MADISON, Wis. (AP) — A federal judge said Wednesday that he won’t rule before the election on a lawsuit that challenged a state law requiring college student IDs to have an expiration date in order for them to be used as a voter’s ID.
U.S. District Judge James Peterson canceled a hearing he had scheduled for Thursday morning in the case, less than six weeks before the election in the hotly contested battleground state. Peterson said he didn’t want to cause “chaos and confusion” by ruling in the case so close to the election, noting that absentee voting was already underway.
“If the court were to issue an order changing the status quo now, it would leave the (Elections) Commission and municipal clerks with little time to issue new guidance and retrain staff,” Peterson said. “The nearly inevitable appeal would mean weeks of uncertainty as the case was reviewed by the court of appeals and possibly the Supreme Court.”
He also said that any order could “lull student voters into complacency, believing that they now held an ID valid for voting, only to find out on the eve of the election that an appellate court had reached a different conclusion.”
Common Cause Wisconsin filed a lawsuit last year challenging the law enacted by the Republican-controlled Legislature in 2011, arguing that it was unconstitutional and that the information required to be on the IDs was irrational and unjustified.
Common Cause, as well as the state Department of Justice which defended the lawsuit, did not immediately respond to messages seeking comment.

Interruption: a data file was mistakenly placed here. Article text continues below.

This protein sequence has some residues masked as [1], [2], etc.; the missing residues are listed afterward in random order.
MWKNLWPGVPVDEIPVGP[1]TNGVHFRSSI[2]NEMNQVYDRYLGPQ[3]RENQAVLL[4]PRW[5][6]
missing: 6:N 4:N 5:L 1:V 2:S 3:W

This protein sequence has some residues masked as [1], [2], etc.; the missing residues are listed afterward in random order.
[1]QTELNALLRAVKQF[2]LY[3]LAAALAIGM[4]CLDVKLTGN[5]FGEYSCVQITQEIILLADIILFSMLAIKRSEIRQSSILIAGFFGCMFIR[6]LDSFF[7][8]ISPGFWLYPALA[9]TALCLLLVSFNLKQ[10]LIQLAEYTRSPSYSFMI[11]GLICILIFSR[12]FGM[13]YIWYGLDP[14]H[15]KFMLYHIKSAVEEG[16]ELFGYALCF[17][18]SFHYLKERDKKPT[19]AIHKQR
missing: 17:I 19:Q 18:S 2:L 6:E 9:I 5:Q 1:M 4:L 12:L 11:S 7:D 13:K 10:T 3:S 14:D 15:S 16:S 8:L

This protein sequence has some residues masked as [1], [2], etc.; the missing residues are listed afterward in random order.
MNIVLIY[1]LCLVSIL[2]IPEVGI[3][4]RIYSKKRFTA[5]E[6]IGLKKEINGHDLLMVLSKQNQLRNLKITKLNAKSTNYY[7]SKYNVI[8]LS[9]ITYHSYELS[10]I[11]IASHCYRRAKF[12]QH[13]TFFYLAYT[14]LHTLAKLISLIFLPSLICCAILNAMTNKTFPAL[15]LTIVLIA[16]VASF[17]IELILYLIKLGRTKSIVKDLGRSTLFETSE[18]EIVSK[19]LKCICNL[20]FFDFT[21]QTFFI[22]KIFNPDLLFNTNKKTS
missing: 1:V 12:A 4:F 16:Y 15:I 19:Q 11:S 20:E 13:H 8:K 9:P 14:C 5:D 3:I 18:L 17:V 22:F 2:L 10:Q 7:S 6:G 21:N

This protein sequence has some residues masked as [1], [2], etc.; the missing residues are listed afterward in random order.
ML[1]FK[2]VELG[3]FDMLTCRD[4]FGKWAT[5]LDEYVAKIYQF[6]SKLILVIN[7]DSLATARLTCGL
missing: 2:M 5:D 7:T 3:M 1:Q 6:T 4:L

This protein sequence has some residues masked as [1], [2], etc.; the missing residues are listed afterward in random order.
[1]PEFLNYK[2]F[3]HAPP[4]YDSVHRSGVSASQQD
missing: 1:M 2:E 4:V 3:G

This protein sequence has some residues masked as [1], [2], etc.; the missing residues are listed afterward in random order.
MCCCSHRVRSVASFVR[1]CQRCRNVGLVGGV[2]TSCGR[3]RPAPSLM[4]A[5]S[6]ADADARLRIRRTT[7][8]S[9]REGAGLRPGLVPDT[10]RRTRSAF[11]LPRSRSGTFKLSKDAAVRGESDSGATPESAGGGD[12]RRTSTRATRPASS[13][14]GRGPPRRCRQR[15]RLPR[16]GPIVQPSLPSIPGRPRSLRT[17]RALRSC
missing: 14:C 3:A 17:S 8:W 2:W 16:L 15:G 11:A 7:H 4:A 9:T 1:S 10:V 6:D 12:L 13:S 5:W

Under the law, college student IDs can only be used for voting if they display the date they were issued, an expiration date that is no more than two years after the issuance date, and a signature.
Requiring an issuance and expiration date on the college ID is unnecessary, especially given that a number of other valid forms of voter ID never expire or remain valid indefinitely, the lawsuit said. Of the 28 states with voter ID laws that accept college or university campus IDs, Wisconsin is the only one where the student ID can only be valid for two years, the lawsuit said.
The lawsuit sought to allow any Wisconsin college photo ID at the polls.
Most colleges in Wisconsin had already changed their IDs to be in compliance with the law, a point the state Department of Justice made in arguing that the lawsuit should be rejected.
Those bringing the lawsuit have identified only six private colleges and two technical and community colleges that aren’t compliant, the judge said. They also haven’t identified any students who would be unable to obtain a compliant ID before the election, the judge said.
“Students at colleges that do not offer compliant IDs have time to get voting IDs through the avenues available to voters generally,” Peterson said.
Wisconsin’s voter ID law was delayed for years, but it was ultimately upheld as legal by both the Wisconsin Supreme Court and a federal appeals court in 2014. The first major election where it was required was the spring 2016 presidential primary.